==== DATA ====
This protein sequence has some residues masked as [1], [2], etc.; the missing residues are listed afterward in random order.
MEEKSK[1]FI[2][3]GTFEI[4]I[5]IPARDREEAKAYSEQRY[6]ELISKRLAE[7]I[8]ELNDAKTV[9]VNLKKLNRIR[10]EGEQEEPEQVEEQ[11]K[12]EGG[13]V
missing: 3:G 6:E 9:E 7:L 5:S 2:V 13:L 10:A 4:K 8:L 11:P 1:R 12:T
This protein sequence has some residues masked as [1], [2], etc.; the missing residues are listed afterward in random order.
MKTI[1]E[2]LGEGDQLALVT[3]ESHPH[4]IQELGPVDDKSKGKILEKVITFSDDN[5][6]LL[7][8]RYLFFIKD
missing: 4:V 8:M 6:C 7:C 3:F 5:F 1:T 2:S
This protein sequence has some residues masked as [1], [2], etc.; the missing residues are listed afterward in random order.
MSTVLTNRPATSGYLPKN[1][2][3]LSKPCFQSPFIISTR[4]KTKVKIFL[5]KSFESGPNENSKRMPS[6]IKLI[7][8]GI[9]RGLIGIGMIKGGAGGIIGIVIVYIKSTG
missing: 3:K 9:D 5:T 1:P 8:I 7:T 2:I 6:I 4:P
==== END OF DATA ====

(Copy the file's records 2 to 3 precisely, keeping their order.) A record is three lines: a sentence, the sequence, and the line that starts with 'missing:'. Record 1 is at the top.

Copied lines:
This protein sequence has some residues masked as [1], [2], etc.; the missing residues are listed afterward in random order.
MKTI[1]E[2]LGEGDQLALVT[3]ESHPH[4]IQELGPVDDKSKGKILEKVITFSDDN[5][6]LL[7][8]RYLFFIKD
missing: 4:V 8:M 6:C 7:C 3:F 5:F 1:T 2:S
This protein sequence has some residues masked as [1], [2], etc.; the missing residues are listed afterward in random order.
MSTVLTNRPATSGYLPKN[1][2][3]LSKPCFQSPFIISTR[4]KTKVKIFL[5]KSFESGPNENSKRMPS[6]IKLI[7][8]GI[9]RGLIGIGMIKGGAGGIIGIVIVYIKSTG
missing: 3:K 9:D 5:T 1:P 8:I 7:T 2:I 6:I 4:P